Friday, April 17, 2009

German Guilt

© MMIX v 1.0.1

And the first one now
Will later be last
For the times they are a-changin'

The Reader [1] leaves me with many things to ponder. Chief among these are 1). effects two world wars have had on Germans, 2). the philosophy of Law, and 3). Love.

The sombre tone of The Reader expresses the reality that Germans have been made to carry the can for the 20th century's two world wars. I find this objectionable — it is not fair or true. Joe Schlesinger [2] summed up my sentiments in his CBC documentary when he said that Europe today resembles Bismarck's plan of the 19th century. "Germany is at peace today and is surrounded by friends."

The carnage was for nothing and it cannot be blamed exclusively on "The Germans". Germans, along with everyone else, are reminded every day that they committed the ultimate crime, The Holocaust, or as Norman G. Finkelstein calls it, "The Holocash". The Reader is a Holocaust Movie. The other villains of WW II, the Japanese, have not been defamed in such a manner, nor should they have been. The sanctimonious Holocaust survivor lecturing "Michael Berg" in her luxurious NYC apartment at the end of the movie may plant a seed of doubt in the minds of some viewers. Perhaps that scene exists for that reason. The Germans in The Reader are constantly dealing with "German guilt," as have real Germans for the last 60 years. This is the greatest injustice of the 20th century — which was an epoch of bloodshed and injustice. And we are responsible for it.

Virtually nothing we have been told about the 20th century is true. We can begin looking at the past with that premise and start looking for the truth.

"Hannah Schmitz" is a tragic figure. She was a young woman (early 20s?) who had been trying to survive in WW II. She first appears in The Reader as a young woman (probably late 20s or early thirties) in post-War Germany. She takes pity on 15-year-old "Michael" who has taken shelter from the rain in the entry to her apartment. Hannah helps Michael and takes him to his home when the rain stops. He is diagnosed by the family doctor with Scarlet Fever. When he recovers, Michael returns with flowers. He and Hannah become lovers. Hannah lives in a decrepit apartment, she is a ticket-taker on the tram, she cannot read or write. Hannah bravely faces life and plays the cards as they are dealt. Michael comes from a well-to-do family, goes to Heidelberg Law School and becomes a lawyer. Their love affair lasts only one summer, before Michael goes to university. Hannah runs away when she is given a promotion to work in the office. She is illiterate. She is ashamed. Hannah keeps her secret.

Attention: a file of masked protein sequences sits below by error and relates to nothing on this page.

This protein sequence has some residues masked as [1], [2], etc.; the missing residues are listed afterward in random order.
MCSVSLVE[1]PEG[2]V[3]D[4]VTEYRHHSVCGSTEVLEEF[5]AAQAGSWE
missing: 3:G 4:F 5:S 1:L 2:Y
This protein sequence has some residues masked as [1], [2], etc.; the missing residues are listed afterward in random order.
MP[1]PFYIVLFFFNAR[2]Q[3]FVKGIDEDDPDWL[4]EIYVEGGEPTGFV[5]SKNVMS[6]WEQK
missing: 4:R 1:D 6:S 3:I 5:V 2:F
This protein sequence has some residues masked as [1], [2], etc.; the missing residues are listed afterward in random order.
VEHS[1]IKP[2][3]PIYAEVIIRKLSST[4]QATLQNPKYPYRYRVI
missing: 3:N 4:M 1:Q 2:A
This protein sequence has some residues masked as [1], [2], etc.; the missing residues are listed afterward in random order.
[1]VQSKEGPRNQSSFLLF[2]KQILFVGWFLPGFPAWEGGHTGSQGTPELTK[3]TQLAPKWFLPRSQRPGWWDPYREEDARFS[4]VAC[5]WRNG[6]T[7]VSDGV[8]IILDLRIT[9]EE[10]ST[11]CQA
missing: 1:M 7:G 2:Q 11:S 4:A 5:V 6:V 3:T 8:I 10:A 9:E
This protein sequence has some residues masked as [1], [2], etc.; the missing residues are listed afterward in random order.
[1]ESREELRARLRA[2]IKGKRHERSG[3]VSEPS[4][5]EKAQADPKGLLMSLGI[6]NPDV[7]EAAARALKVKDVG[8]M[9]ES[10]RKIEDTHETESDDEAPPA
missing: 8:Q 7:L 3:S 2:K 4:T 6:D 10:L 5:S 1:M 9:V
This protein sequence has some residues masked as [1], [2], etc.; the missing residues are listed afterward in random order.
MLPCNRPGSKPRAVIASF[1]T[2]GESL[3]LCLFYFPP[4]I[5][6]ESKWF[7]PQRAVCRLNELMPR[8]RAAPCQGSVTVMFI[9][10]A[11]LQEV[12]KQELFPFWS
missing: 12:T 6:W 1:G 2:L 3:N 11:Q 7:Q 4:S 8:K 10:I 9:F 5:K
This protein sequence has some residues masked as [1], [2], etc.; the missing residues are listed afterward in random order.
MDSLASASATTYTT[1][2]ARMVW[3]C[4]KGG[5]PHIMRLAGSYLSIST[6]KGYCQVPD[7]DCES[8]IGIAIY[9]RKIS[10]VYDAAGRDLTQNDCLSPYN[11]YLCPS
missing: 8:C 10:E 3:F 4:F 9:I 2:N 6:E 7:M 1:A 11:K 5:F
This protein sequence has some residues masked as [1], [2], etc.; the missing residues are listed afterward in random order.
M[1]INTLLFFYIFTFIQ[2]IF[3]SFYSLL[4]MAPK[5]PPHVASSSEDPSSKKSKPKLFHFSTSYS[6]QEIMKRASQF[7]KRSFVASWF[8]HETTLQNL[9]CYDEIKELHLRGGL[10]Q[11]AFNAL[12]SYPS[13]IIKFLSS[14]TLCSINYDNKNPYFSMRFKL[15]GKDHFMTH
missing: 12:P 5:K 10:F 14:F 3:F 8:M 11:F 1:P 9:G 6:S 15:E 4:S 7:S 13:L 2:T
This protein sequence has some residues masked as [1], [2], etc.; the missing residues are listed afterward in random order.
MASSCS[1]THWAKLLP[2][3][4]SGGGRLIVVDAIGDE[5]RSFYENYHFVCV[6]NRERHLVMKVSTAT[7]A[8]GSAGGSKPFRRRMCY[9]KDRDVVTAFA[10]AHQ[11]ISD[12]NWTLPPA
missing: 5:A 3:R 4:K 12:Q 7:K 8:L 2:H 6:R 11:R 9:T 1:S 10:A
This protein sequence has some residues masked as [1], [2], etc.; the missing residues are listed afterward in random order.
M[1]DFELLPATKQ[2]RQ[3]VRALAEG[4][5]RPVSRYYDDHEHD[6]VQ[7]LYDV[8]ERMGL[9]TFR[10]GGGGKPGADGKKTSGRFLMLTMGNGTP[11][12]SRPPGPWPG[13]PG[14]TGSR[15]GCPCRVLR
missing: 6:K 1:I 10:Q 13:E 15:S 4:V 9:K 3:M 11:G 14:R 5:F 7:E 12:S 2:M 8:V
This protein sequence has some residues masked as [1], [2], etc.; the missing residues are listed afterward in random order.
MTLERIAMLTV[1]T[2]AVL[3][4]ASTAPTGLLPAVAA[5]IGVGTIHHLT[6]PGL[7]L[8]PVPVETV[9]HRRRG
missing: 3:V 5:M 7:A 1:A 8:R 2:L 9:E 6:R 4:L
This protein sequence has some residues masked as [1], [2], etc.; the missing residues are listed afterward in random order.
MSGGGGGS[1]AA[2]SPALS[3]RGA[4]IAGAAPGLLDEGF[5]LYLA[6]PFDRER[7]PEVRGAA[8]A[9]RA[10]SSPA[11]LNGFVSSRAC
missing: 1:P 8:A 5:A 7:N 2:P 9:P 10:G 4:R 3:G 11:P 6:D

While Michael is in Law School, he is taken to a trial of former SS guards. One of them is Hannah who is accused of leading a crime and writing a report about letting 300 prisoners die in a fire. Hannah could not have written any report because she is and was illiterate. She is accused by her fellow guards who have made a deal for lenient treatment. Michael knows Hannah is innocent, but he remains silent because Hannah, herself, does not want to reveal her secret. This may seem idiotic, but it is what a good lawyer might do. I, myself, could not keep quiet. It is idiotic. Michael is not Hannah's lawyer. Michael is not even a lawyer. Michael is a law student.

Perhaps Hannah and Michael are both caught in the web of "German guilt" and they accept their punishment for their crimes: being a German is a crime today, after all. This has been going on for a century. "Well, they deserve it." Do they?

Love exists and survives regardless of what is happening around the characters in the movie (as it does in life). Hannah's act of kindness at the beginning of the movie is truly touching. Sex is an expression of love in the movie. Years later, love triumphs when Michael starts tape recording the books he had read to Hannah during their affair and sending them to Hannah in prison. Hannah is enlivened. So is Michael. Hannah uses the books and tapes to teach herself to read and write. But when Michael withdraws his hand during their one visit in the prison, Hannah decides to commit suicide. Michael was not rejecting Hannah, he had become distant, but she didn't know that. Love is expressed again when a case worker calls Michael to have him agree to look after Hannah when she is released. But when Michael comes with flowers to take her away, she is dead.

In the final scene, Michael takes his daughter to Hannah's grave and explains to his daughter who Hannah was. Michael had become a distant person, but he had always loved his daughter and Hannah.

The Reader, like the 20th century, itself, is a tragedy.

The real lesson of the 20th century is summed up by Bob Dylan: "for, the times they are a-changin". [3] Honest hard work and quality products have brought the Germans and the Japanese (and the Indians and the Chinese and others who have been beaten down by us) to the forefront — because we bought and continue to buy their stuff. Just ask General Motors whose chairman, Rick Wagoner, testified in Congress that the auto industry is the last major industry that the United States can call its own. Everything else has gone somewhere else, he said. Truth and justice are rewarded. We must be patient. We must have faith. When the British embarked on building the Channel Tunnel with the French, they had to admit they were far behind the French in some areas of engineering, construction and trains (which the British had invented 200 years ago). The British had to swallow their pride and pull up their socks. We will have to do the same.


No comments: